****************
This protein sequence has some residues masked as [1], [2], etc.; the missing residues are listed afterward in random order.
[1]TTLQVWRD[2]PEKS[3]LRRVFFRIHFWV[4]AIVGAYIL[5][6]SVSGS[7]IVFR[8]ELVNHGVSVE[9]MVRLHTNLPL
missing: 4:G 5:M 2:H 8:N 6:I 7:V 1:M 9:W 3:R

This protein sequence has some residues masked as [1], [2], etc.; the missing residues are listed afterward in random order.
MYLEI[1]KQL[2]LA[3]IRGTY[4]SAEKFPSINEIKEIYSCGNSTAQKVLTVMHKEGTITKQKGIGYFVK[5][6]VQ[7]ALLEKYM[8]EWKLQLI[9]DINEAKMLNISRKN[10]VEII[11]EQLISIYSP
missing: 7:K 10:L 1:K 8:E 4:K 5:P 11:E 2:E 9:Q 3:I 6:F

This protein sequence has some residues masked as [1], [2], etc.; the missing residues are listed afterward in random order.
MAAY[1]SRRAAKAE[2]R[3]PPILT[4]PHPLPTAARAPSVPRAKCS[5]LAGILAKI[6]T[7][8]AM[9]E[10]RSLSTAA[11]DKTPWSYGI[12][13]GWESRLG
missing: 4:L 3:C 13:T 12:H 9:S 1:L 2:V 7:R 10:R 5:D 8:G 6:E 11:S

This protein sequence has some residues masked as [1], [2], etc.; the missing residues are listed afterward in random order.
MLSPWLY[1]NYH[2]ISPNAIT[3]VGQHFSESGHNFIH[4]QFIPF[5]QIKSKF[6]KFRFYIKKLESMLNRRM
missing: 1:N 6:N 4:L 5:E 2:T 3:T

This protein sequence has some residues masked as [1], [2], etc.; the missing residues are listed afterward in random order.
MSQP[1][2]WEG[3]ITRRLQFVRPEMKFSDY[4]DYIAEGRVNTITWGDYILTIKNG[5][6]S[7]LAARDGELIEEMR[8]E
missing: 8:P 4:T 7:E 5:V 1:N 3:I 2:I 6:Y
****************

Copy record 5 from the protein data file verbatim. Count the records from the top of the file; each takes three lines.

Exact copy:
This protein sequence has some residues masked as [1], [2], etc.; the missing residues are listed afterward in random order.
MSQP[1][2]WEG[3]ITRRLQFVRPEMKFSDY[4]DYIAEGRVNTITWGDYILTIKNG[5][6]S[7]LAARDGELIEEMR[8]E
missing: 8:P 4:T 7:E 5:V 1:N 3:I 2:I 6:Y